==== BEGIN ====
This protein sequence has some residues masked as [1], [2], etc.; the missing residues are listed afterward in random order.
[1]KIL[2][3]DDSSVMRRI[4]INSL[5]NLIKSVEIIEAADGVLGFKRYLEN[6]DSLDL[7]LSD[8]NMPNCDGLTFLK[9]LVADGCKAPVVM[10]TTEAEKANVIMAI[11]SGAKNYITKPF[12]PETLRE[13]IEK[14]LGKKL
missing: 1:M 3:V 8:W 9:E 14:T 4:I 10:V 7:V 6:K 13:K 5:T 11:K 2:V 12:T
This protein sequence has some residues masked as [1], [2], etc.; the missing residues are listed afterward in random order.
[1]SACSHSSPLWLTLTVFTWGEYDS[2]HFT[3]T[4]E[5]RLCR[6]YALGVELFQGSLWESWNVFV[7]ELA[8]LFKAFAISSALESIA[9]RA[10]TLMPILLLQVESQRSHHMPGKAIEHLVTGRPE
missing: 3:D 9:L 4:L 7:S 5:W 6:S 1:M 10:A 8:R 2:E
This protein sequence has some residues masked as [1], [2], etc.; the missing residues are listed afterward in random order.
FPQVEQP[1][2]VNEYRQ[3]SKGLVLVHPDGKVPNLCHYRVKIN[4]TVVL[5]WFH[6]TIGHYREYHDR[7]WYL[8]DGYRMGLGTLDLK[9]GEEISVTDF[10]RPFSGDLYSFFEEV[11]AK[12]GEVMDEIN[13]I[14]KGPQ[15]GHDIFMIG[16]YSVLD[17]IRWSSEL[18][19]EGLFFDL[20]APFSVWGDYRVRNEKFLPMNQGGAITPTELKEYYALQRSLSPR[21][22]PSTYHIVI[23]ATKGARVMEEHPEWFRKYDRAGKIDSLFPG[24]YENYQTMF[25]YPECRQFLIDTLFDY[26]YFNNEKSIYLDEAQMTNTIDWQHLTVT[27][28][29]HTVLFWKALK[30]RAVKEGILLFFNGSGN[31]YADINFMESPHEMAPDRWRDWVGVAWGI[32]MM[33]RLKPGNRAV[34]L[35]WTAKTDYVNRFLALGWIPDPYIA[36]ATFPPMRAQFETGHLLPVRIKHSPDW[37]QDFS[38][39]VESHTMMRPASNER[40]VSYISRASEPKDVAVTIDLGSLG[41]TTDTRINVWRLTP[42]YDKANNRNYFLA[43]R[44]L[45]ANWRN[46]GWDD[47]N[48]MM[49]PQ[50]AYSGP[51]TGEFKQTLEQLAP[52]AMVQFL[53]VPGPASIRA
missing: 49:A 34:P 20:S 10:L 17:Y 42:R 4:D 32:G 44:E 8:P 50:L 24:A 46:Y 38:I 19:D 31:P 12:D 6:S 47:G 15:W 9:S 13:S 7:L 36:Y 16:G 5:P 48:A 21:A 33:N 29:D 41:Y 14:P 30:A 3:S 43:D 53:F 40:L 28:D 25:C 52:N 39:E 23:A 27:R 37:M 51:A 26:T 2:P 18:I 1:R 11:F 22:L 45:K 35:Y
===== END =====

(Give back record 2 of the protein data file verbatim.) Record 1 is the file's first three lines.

This protein sequence has some residues masked as [1], [2], etc.; the missing residues are listed afterward in random order.
[1]SACSHSSPLWLTLTVFTWGEYDS[2]HFT[3]T[4]E[5]RLCR[6]YALGVELFQGSLWESWNVFV[7]ELA[8]LFKAFAISSALESIA[9]RA[10]TLMPILLLQVESQRSHHMPGKAIEHLVTGRPE
missing: 3:D 9:L 4:L 7:S 5:W 6:S 1:M 10:A 8:R 2:E